Goal-Oriented Investing

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Goal-Oriented Investing by Seth J. Masters, AllianceBernstein

How should investors assess the asset-allocation decisions they or their advisors make? In our view, the key benchmark is the investor’s own goals.

The Display below assesses the success of three plausible asset allocations for meeting the risk and return goals of three different hypothetical investors. Investor A wanted annualized returns greater than 5%, with no peak-to-trough drawdown deeper than 20%. Investor B targeted annualized returns greater than 7%, with no drawdown deeper than 30%. Investor C cared only about achieving a return greater than 7%, with no drawdown constraint at all.

The display shows the share of all rolling 10-year periods from January 1976 to June 2015 in which each investor would have achieved his goals through each of three different mixes of global stocks and municipal bonds.

The conservative (30% stock/70% bond) allocation would have most often achieved Investor A’s conservative goals, with his lower return objective and tighter drawdown limit. The moderate and growth-oriented portfolios, by contrast, would have repeatedly exceeded his drawdown constraint.

The moderate (60/40) portfolio would have most often met Investor B’s goals. And the growth-oriented (80/20) portfolio would have had the greatest success rate in meeting Investor C’s goals. When risk isn’t an issue, stocks are the asset of choice.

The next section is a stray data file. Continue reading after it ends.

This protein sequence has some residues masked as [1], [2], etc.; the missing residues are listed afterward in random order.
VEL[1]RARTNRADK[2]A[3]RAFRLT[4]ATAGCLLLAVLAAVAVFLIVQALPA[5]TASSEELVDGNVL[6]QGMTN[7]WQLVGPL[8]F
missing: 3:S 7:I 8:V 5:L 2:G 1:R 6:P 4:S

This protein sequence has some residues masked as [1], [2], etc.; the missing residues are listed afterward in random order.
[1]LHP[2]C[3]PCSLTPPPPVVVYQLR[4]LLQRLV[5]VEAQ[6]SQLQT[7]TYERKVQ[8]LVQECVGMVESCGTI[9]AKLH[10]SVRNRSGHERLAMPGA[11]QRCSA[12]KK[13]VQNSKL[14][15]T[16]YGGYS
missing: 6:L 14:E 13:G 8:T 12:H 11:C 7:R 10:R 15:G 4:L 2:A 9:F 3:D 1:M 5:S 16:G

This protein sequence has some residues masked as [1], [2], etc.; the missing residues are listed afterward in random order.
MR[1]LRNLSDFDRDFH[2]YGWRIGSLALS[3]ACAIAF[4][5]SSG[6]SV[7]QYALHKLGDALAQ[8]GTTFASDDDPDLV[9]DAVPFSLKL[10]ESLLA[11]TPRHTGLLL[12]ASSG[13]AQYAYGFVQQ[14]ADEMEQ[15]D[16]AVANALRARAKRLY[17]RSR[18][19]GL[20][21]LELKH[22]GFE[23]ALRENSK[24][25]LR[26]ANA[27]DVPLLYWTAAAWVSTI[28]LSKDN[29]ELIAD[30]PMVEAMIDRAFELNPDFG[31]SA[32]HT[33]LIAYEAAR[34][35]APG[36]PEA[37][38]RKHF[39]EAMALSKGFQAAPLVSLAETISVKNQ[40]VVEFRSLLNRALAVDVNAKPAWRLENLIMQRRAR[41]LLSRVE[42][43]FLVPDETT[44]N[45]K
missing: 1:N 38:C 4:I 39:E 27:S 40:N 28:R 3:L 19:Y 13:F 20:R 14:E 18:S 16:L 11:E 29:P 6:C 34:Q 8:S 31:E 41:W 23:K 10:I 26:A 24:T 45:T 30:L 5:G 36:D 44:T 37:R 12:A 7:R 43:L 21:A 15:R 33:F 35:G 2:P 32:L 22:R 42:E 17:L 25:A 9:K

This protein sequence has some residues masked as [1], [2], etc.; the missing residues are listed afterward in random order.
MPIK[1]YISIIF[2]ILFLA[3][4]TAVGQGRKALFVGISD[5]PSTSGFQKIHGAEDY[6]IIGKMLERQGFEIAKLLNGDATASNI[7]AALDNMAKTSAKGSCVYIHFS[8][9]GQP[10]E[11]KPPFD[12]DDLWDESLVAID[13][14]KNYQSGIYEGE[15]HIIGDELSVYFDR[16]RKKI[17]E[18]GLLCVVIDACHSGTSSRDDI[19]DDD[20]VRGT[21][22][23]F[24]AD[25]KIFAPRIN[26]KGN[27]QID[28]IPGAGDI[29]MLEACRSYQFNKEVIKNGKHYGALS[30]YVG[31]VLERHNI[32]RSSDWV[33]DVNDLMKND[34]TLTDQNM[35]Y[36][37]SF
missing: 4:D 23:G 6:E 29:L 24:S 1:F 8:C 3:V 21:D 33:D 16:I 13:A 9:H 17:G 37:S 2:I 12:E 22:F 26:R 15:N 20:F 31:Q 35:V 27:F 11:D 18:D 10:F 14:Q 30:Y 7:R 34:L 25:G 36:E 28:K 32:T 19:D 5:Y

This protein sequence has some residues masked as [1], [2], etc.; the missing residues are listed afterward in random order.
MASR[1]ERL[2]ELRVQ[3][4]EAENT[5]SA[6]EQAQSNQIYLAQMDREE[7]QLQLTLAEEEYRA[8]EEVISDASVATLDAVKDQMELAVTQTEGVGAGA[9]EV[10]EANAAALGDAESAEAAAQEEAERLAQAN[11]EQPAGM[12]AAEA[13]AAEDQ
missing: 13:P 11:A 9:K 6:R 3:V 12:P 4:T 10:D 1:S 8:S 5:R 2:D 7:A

This display underscores the importance of matching a portfolio’s asset allocation to the investor’s return and risk objectives. Investors who don’t select an asset allocation that fits their objectives are likely to be disappointed.

Of course, this illustration covers only simple return and drawdown goals. In most real-world situations, investors also need to take into account their expected cash flows, their tax situation, prevailing market conditions, and a host of other factors. And real-world investors can choose between more than two asset classes.

But no matter how complex the objectives an investor seeks, or how diverse his or her asset allocation, we think one simple standard should apply: The asset allocation has to be designed around the investor’s objectives. If not, the investor is unlikely to be satisfied with the plan and unlikely to stick with it.

The views expressed herein do not constitute research, investment advice or trade recommendations and do not necessarily represent the views of all AB portfolio-management teams.

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